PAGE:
Phillipsnt
Phillips New Testament Bible
Revised Student Editon
Author: John Bertram Phillips
Publisher: Wordsearch
Category: Bibles

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Highlights

  • A Contemporary English version of the New Testament
  • Includes detailed introductions to every book of the New Testament

Product Details

The New Testament in Modern English was born out of a perceived need by J.B. Phillips, to translate a Bible that would speak in a clear, readable way. Phillips felt the King James Version of the Bible was intelligible to young people and he decided to use modern language to communicate ancient truths. Schooled in classical Greek, Phillips translated the original Greek Text and rendered it into a thought-for-thought paraphrase of the New Testament.The The New Testament in Modern English was first published in 1958, it was later revised in 1961.

With the help of his wife, and several friends, including some critics, Phillips began working on a new translation of the The New Testament in Modern English. For this translation he relied heavily on the latest Greek Text, published by the United Bible Societies in 1966. Some considerable parts of his former translations appear in The New Testament in Modern English but Phillips decided to re-consider and re-read every single Greek word of his earlier versions. This took Phillips more than two years to complete. In 1972 The New Testament in Modern English was published and in the introduction he states that his youthful passion for communication led him to paraphrase in his earlier versions. With this new translation he decided to curb that passion and stick as close as possible to the Greek text.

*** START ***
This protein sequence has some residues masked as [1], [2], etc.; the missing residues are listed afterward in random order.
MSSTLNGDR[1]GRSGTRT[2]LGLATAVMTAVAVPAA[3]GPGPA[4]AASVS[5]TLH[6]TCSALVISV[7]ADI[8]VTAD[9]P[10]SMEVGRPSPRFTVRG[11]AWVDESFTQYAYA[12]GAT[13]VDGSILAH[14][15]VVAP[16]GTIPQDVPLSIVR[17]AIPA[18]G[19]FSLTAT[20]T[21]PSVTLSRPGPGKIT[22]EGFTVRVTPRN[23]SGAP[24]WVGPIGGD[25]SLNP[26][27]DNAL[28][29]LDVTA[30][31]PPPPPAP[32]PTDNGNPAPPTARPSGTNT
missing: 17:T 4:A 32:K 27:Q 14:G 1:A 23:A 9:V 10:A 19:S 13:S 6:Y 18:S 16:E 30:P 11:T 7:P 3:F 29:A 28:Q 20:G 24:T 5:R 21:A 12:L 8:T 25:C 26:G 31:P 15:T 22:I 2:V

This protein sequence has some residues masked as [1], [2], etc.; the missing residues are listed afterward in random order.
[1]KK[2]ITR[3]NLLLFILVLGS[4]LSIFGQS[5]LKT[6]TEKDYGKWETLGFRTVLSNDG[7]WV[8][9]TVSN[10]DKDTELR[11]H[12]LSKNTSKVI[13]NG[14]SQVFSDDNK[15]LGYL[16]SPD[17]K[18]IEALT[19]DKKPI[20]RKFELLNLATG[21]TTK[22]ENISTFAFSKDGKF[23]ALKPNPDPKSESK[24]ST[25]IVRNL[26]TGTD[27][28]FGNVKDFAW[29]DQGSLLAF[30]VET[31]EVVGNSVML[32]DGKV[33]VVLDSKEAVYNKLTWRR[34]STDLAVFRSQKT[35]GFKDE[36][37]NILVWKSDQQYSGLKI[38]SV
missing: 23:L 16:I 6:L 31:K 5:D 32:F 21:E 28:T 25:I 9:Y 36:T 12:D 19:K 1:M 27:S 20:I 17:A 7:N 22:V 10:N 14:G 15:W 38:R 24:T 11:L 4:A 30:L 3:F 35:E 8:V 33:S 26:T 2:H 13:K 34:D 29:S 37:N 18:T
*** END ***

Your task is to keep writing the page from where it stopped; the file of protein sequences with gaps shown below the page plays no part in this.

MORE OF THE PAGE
About the Author
John Bertram Phillips (1906-1982), was an English clergyman who had studied classical Greek at Cambridge University. Time Magazine described Phillips as "...he can make St. Paul sound as contemporary as the preacher down the street. Seeking to "transmit freshness and life across the centuries". Phillips work was undertaken primarily for the benefit of his Youth Club, and members of the his congregation, in a much bombed parish in S.E. London, during World War II. While ministering in bomb shelters with no tools to work with, apart from his own Greek Testament, he felt that since much of the New Testament was written to Christians in danger, it should be particularly appropriate to attempt a Bible translation that would convey the vitality and radiant faith as well as the courage of the early Church.

Endorsements

A suggestive and free modern paraphrase that brings to light many important shades of meaning found in the original. Makes good reading. Pastors will especially appreciate its originality.
Cyril J. Barber, author, The Minister's Library